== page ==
ANAHEIM -- When White Sox manager Robin Ventura watched Paul Konerko struggle through the early part of this season, he never once thought age suddenly had caught up with the talented and accomplished 37-year-old.
"There's not an alarm that goes off from just watching him swing," Ventura said. "Part of it comes from there is a certain, I don't even know if it's a standard, he knows what he should kind of be doing hitting-wise. You get angry with yourself when you go through that and you want to do more."
Konerko knocked out three hits in Saturday's loss, raising his average to .231. After getting the first two days off in the Twins series to open this seven-game road trip, Konerko is showing signs of "getting his swing where he wants it," according to Ventura.
"Some of the at-bats he was having, the ball's coming off the bat a little different," Ventura said. "He's getting it through the zone.
"I don't want to put it out that he has to hit homers, just hit it hard. He has the ability to hit it out of the ballpark but I don't want it to be an all-or-nothing thing that he has got to start forcing himself to do. Be a tough out or at-bat and the rest will take care of itself."
Dunn says back feeling better, returns to lineup
ANAHEIM -- Adam Dunn doesn't want to be "Tommy Tough Guy" as he stated prior to Sunday's series finale with the Angels.
He's been there before with the White Sox, where he came back early after having his appendix removed in 2011 and fought through a right oblique strain to try to help the White Sox at the end of last season. The goal was admirable but the results weren't quite as uplifting.
So, where the back spasms that knocked Dunn out of Saturday's game in the fifth inning are concerned, he wouldn't have returned Sunday if he didn't feel fairly healthy. Not in the midst of an 8-for-22 stretch with 10 RBIs on this current road trip.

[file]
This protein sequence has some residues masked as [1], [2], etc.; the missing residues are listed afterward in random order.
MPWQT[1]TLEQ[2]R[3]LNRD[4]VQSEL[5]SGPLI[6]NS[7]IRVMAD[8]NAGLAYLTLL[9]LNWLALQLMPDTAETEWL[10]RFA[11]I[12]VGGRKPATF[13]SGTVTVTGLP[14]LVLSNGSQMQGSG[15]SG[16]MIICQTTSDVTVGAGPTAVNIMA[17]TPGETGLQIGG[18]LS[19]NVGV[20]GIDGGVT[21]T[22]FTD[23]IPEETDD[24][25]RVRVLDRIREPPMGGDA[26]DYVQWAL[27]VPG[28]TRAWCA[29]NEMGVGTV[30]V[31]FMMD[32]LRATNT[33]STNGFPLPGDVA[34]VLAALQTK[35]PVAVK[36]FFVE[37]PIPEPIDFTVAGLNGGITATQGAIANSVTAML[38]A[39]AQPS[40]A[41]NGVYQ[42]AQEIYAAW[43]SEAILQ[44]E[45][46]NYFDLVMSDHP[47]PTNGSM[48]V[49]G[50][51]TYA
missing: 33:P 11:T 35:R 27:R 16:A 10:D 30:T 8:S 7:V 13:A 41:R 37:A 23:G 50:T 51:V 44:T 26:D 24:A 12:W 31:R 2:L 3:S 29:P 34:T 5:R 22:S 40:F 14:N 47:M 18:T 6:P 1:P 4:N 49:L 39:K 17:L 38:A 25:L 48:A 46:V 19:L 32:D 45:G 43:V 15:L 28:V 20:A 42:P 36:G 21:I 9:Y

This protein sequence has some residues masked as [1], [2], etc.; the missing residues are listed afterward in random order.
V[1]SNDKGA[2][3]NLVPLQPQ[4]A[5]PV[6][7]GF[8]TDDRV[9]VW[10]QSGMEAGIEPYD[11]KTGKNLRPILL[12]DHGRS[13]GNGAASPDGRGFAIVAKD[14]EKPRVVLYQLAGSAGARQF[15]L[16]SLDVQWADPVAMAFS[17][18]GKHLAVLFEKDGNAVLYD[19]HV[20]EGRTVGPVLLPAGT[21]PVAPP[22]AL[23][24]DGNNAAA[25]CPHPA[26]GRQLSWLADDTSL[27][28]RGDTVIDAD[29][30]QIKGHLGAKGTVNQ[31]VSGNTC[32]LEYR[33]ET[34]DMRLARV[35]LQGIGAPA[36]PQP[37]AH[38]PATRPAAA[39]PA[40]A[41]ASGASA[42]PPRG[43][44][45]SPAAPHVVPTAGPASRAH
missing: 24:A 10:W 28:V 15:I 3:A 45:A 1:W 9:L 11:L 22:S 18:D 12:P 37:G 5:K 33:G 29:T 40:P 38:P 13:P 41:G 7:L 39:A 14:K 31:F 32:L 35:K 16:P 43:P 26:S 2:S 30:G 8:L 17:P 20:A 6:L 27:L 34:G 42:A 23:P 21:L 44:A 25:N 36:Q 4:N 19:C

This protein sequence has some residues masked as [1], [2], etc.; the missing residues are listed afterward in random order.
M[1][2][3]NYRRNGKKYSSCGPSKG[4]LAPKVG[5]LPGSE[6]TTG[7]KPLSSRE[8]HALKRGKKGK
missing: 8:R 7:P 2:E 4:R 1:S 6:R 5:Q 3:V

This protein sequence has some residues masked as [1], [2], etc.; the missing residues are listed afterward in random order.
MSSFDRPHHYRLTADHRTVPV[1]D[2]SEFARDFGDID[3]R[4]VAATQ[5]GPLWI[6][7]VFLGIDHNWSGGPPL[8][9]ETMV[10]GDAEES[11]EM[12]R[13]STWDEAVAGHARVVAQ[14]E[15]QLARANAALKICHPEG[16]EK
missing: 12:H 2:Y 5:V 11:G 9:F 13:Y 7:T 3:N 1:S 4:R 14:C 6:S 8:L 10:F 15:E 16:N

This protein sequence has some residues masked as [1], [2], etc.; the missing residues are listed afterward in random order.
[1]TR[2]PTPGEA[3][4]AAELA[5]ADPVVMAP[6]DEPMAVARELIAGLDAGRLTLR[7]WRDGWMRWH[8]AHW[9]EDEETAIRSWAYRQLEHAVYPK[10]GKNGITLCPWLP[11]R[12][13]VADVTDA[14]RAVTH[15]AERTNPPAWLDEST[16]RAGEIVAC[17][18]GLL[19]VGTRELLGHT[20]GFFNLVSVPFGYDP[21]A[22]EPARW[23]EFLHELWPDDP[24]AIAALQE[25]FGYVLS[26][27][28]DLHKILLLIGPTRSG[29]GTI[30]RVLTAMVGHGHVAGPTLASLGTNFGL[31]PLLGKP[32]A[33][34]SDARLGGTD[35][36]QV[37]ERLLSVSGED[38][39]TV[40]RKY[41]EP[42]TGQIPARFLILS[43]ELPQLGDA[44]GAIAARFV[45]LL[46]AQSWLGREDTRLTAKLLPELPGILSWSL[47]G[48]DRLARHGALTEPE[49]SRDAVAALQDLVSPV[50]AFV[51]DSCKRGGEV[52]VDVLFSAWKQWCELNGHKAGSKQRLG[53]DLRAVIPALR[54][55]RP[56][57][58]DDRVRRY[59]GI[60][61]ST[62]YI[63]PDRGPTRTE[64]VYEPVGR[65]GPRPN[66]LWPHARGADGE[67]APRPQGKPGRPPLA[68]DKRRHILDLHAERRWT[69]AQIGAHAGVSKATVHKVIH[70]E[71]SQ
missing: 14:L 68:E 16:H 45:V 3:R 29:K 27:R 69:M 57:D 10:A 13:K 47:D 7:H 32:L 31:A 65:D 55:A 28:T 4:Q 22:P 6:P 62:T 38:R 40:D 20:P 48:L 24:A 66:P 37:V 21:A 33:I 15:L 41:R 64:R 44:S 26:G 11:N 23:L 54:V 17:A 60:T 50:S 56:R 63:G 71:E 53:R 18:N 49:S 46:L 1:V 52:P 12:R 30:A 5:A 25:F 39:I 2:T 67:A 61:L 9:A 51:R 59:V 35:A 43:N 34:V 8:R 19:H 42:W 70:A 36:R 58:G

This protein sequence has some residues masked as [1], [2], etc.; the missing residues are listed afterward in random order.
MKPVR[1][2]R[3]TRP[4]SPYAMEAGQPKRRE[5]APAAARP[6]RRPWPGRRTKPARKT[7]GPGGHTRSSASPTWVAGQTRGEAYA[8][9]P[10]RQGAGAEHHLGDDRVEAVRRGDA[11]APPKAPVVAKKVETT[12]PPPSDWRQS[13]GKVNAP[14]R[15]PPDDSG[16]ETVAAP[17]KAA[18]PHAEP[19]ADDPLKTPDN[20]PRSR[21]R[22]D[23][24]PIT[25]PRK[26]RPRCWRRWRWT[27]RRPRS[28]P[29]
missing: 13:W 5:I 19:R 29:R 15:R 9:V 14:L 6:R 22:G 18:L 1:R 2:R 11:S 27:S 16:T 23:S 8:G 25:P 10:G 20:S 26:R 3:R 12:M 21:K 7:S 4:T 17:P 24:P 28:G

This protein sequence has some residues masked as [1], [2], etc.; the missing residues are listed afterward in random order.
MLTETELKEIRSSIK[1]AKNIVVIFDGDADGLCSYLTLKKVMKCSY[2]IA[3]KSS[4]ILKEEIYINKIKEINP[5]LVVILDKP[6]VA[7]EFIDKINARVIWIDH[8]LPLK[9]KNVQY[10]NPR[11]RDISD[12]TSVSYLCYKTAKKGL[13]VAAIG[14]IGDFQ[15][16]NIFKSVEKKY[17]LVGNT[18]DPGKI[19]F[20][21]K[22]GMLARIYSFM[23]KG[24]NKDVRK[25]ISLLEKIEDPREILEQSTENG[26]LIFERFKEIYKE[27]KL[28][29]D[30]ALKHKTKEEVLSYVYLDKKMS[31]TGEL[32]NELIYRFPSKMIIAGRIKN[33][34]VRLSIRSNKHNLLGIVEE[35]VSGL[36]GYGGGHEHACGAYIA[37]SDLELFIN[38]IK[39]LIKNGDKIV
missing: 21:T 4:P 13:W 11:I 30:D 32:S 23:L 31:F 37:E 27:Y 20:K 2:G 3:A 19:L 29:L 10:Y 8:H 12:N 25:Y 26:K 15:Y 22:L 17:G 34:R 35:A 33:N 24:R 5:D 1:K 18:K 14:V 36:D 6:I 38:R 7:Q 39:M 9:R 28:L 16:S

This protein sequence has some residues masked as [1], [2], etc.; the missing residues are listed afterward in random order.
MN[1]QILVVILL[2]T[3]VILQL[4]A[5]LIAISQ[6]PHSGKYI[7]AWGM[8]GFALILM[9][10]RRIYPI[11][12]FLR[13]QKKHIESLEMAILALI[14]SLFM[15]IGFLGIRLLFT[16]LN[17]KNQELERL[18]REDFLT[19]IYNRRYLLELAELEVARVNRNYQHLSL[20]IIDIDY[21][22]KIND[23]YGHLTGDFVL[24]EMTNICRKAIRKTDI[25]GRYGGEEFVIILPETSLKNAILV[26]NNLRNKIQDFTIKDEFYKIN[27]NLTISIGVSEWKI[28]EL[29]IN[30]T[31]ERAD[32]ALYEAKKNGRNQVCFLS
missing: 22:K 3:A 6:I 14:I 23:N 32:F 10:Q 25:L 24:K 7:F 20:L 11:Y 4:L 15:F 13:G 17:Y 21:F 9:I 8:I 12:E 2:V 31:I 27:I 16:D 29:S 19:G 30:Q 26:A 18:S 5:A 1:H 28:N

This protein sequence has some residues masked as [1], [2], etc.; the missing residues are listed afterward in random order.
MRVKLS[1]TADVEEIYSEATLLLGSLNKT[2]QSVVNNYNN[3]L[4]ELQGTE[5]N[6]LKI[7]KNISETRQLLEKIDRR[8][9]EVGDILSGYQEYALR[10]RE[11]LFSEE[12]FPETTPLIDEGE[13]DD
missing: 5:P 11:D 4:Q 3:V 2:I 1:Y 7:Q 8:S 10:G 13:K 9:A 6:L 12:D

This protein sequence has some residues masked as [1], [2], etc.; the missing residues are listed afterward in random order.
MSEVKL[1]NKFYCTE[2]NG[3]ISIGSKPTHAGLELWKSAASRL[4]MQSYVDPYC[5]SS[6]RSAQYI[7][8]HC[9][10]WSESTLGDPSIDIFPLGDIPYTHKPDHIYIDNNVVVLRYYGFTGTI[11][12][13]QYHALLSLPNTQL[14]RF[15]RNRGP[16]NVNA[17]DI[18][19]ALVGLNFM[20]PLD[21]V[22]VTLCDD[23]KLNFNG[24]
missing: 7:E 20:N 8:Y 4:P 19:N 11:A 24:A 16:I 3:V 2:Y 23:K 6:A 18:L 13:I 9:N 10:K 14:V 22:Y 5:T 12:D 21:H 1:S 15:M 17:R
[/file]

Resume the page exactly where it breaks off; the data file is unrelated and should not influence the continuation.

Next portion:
Dunn tested his back with early swings on Sunday and pronounced himself ready to go as the designated hitter, with Paul Konerko playing first base.
"It doesn't bother me this much this way [side to side] or like it was last night," Dunn said. "More vertical, up and down, so we're going to roll with it.
"I'm going back to what happened last year. There are times where the Tommy Tough Guy doesn't work out too well for you. And so I was really making sure I like where everything is. I don't want one game to screw up three weeks. But I felt good enough to think I'll be fine."
While stretching before a two-run single in the fourth Saturday, Dunn felt his back grab. He stayed in until the top of the fifth, with manager Robin Ventura and his staff noticing Dunn wasn't moving right. Dunn, who views the problem more as a cramp than a significant back injury, felt major improvement in the area Sunday.
"I don't know how long these things last," Dunn said. "I'm hearing from one person it's two days. I'm hearing from another person up to a week. I didn't know what to expect when I woke up this morning. I was sore, but it felt like after a cramp. That's all I can explain. I can deal with soreness."
Beckham, Danks inching closer to Major League return
ANAHEIM -- After finishing 2-for-4 as the designated hitter for Triple-A Charlotte on Saturday night, Gordon Beckham knocked out three hits during his second Minor League rehab start for Charlotte on Sunday. Beckham scored one and drove in two while playing second base, as he moves closer to a White Sox return from a fractured hamate bone in his left hand that has had him out of action since April 10.